So, will AI replace visual artists? The short answer is, that depends on the artist. Young artists, growing up with this tool will certainly use it. As for established artists, some will ignore it, some will try it out to see if it has a use (consider me in this group), and others will abandon the brush entirely either out of exasperation, or to dive deeper into AI. It does seem tailor made for the ubiquitous and diverse NFT crowd already out there. That said, it will certainly have a real effect on the commercial arts. Traditional illustrators will find themselves competing for gigs against AI programs, or will have to use it themselves. AI will definitely be cheaper for clients which will only make it more prevalent. It is also good to note here that early photography had a similar impact not long after it was introduced.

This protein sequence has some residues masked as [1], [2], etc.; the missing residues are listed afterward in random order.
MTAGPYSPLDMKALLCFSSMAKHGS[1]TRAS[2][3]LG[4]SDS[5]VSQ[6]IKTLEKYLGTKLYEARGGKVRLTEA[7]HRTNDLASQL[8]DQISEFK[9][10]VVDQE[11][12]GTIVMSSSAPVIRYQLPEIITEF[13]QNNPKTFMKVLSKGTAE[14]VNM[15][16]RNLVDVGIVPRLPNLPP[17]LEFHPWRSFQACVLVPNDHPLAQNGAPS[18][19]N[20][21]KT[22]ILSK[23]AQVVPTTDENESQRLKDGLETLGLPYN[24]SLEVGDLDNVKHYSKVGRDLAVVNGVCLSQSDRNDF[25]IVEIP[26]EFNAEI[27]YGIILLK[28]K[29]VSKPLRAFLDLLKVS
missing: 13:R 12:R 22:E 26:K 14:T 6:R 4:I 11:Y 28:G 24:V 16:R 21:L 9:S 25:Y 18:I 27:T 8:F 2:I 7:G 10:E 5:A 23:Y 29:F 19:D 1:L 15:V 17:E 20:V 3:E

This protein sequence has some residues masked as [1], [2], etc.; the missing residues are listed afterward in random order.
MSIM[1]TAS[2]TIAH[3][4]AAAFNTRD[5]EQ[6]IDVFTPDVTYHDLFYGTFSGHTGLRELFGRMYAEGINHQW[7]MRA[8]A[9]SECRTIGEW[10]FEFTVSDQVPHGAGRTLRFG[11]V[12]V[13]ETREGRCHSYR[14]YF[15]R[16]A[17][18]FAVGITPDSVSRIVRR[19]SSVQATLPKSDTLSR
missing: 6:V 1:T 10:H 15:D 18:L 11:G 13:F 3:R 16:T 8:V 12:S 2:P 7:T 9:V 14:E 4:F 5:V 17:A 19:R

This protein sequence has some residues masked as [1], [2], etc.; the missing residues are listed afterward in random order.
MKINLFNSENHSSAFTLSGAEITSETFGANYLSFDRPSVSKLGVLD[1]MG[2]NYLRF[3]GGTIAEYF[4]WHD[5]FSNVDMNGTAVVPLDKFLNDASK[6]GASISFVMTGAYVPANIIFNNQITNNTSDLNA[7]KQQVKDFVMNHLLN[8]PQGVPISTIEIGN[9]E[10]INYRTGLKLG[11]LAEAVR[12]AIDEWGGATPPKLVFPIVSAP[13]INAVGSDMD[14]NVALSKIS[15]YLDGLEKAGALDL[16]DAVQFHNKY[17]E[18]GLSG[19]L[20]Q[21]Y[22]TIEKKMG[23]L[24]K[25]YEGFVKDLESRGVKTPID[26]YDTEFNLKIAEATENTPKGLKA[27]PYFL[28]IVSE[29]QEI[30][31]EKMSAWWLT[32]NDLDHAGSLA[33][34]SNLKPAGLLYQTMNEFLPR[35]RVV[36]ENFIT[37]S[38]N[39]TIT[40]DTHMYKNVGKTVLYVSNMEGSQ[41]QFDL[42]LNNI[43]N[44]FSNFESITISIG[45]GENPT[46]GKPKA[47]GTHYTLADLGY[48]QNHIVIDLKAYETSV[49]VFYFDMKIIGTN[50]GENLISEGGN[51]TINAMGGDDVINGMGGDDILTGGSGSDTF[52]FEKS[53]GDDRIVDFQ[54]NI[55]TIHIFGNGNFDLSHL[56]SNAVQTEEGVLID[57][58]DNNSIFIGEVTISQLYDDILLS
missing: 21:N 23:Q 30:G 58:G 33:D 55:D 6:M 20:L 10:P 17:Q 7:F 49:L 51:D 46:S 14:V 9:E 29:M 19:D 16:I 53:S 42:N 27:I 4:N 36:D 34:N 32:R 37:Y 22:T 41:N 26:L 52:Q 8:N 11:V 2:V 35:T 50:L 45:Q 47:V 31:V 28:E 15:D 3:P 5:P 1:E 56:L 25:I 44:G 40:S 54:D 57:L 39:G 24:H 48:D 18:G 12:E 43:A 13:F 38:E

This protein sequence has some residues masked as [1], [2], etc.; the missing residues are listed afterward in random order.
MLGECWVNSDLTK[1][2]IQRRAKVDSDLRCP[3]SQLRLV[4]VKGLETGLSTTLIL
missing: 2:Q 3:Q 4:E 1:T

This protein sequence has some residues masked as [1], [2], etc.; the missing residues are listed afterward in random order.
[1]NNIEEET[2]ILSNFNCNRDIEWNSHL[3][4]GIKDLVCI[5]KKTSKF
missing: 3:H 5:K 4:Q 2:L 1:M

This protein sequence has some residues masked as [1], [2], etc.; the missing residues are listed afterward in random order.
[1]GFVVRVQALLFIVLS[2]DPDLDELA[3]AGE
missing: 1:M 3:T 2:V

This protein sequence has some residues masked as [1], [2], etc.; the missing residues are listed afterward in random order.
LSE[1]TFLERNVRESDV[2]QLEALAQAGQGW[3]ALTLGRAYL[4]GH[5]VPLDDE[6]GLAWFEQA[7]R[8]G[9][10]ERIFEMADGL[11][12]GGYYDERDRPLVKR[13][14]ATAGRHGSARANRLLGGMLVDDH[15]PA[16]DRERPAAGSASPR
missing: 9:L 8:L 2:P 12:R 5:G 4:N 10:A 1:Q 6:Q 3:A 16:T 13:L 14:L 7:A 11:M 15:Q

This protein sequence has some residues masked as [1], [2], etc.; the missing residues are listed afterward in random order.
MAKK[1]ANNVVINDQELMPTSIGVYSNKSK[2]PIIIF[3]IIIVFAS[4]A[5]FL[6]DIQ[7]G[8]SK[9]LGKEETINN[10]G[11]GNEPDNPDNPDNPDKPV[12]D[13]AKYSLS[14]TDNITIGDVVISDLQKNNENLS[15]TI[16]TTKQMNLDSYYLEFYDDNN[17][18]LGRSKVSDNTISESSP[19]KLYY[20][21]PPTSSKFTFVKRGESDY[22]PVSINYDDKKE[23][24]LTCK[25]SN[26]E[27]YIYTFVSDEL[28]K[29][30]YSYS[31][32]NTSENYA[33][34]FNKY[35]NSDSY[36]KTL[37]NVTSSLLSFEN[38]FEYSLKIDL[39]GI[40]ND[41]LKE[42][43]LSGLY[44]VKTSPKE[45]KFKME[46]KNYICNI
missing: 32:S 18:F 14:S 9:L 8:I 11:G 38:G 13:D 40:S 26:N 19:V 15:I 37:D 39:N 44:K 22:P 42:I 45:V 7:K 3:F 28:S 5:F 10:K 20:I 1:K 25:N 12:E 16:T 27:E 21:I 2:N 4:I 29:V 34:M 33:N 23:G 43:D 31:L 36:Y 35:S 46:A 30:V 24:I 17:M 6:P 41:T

If it encroaches on any department of Art, it is that of engraver; for books illustrated by photography, in place of the productions of the graver, are finding their way into the book market.
-The Crayon, March, 1855

All of this could produce a backlash of course, with a resurgence of interest in the handmade. The Arts & Crafts Movement of the late 19th century, for example, was reaction against the industrialization of the decorative arts.

Elite level chess is inspiring because most of us will never approach being that good. We admire the strategic imagination that executes a beautiful move which another human has to respond to, sometimes negatively. Physical artwork, produced by the human hand will always speak to us in a way that a computer monitor just can’t. The HI (Human Intelligence) that is nimble enough or wired perfectly for a task is inspiring. Anyone can lose chess to a computer, and now anyone can sit at a computer and prompt a program to create an image. Is it chess? Sure, but it’s not a chess match. Is it art? Sure, but it is not a painting or a photograph.


Henrietta Clopath: Brush and Pencil , Mar., 1901, Vol. 7, No. 6 (Mar., 1901), pp. 331-333
The Crayon, Vol. 1, No. 11 (Mar. 14, 1855), p. 170
The New Path, Vol. 2, No. 12 (Dec., 1865), pp. 198-199